VATICAN CITY The cardinals who enter the papal conclave on Tuesday will troop into the Sistine Chapel in single file, but beneath the orderly display, they are split into competing lineups and power blocs that will determine which man among them emerges as pope.
The main divide pits the cardinals who work in the Vatican, the "Romans," against the "reformers," the cardinals who want the next pope to tackle what they see as the Vatican's corruption, inefficiency and reluctance to share power and information with bishops from around the world.
But the factions in this conclave do not break along geographical lines, and in fact, they have produced surprisingly counterintuitive alliances: The Romans' top preference appears to be a Brazilian, and the reformers are said to want an Italian.
This conclave is far more unpredictable and suspenseful than the last because the church landscape has shifted in the last eight years. The next pontiff must unite an increasingly globalized church paralyzed by scandal and mismanagement under the spotlight in a fast-moving media age. And among the cardinals, there is no obvious single successor to Pope Benedict XVI, who rattled the church by resigning last month at age 85.
With all of the uproar over Vatican scandals, the Romans are aware that they may fail if they back one of their own, and so they are said to be coalescing behind the Brazilian, Cardinal Odilo Pedro Scherer, the archbishop of Sao Paulo.
Scherer is of German heritage, but his selection would give the Roman Catholic Church its first pope from Latin America. The region is home to about 40 percent of the world's Catholics, and the church is staving off challenges there both from surging evangelical churches and a drift toward secularism.
The reformers, led by the Americans and some influential Europeans, are reportedly uniting around the Italian, Cardinal Angelo Scola, the archbishop of Milan, a popular pastor and an erudite moral theologian. As an Italian, he is familiar with the culture that dominates the Vatican bureaucracy, but he is not a part of it or beholden to it.
Many cardinals, however, say they are eager for a pope from outside Italy and better yet, from outside Europe, an appointment they hope would energize the world's 1.2 billion Catholics.
Whoever he is, he will have to convince his fellow prelates that his gifts as an evangelist and an administrator can move the church past the scandals involving child sexual abuse, the Vatican bank, the recent resignation of a cardinal who admitted he had used his own priests for sexual favors, and the so-called VatiLeaks episode in which the pope's personal papers were stolen and published, revealing bitter infighting in the church's central administration, known as the Curia.
The last conclave eight years ago presented a far simpler scenario. There was one dominant candidate to beat going in, and that was Cardinal Joseph Ratzinger, the longtime head of the Vatican's office on doctrine and the close collaborator of the previous pope, John Paul II. He was elected on the conclave's second day after just four ballots and took the name Pope Benedict XVI.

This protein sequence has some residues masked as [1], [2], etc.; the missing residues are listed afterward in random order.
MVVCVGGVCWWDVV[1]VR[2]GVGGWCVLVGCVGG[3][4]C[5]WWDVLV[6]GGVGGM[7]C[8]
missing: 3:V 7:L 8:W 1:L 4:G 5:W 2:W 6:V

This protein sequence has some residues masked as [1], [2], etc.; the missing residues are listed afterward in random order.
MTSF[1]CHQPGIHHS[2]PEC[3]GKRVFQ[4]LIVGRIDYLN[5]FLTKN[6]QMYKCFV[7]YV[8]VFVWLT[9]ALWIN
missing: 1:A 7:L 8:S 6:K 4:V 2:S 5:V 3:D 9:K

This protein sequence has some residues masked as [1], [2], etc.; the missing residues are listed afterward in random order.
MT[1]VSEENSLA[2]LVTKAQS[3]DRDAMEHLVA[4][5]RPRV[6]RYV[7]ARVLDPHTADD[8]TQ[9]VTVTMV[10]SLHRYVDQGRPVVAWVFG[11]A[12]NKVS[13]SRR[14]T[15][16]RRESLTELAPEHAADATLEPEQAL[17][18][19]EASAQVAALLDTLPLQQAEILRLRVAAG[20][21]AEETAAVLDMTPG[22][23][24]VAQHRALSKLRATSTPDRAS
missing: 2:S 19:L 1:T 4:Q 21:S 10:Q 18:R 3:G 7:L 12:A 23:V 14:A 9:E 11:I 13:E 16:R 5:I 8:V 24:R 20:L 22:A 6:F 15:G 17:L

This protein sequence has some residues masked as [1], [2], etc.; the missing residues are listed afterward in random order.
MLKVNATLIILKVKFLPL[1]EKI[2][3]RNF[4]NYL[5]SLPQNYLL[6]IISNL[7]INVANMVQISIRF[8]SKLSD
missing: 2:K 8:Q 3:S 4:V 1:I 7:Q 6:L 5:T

The alignments then were animated by theological differences, with the dwindling pool of liberal cardinals backing alternatives to Ratzinger whom others might find acceptable. But this time, there are not enough theological liberals among the cardinals to create a viable bloc.
For the first time, an American could be poised to overcome the conclave's traditional aversion to a pope from a superpower, though not all analysts agree on this.
The most likely contenders are: Cardinal Timothy Dolan, the archbishop of New York, known for his exuberant presence and evangelizing skills; and Cardinal Sean Patrick O'Malley of Boston, a Capuchin Franciscan friar, who has a reputation for having calmed the waters in three successive dioceses (Fall River, Mass.; Palm Beach, Fla.; and Boston) ripped up by child sexual abuse scandals. Both have spoken out in favor of change.
Gian Guido Vecchi, a journalist who covers the Vatican, said in the Italian newspaper Corriere della Sera last week, "Even if this won't be the time for the first American pope, it's difficult to imagine that the pope can be elected without, or even against, them."
Some cardinals are considered long shots as candidates, but they could still play kingmakers whose endorsements carry great weight.
One kingmaker for the reformers is Cardinal Christoph Schoenborn, the archbishop of Vienna, a savvy diplomat descended from nobility who studied with the emeritus pope Benedict. Schoenborn supports Scola, the archbishop of Milan, according to Carlo Marroni, a Vatican expert for the Italian business newspaper Il Sole 24 Ore.
If neither the Romans nor the reformers have the votes to elect their front-runners, there are compromise candidates who might pull enough votes from both camps to win, the analysts say.
One name mentioned even before Benedict's resignation is that of a Canadian, Cardinal Marc Ouellet. He is a doctrinal conservative who taught philosophy in Colombia and may have support from some Latin American cardinals.
But Ouellet has spent many years working in the Vatican and has led the department for bishops since 2010. He could be seen as a crossover candidate acceptable to both Romans and reformers.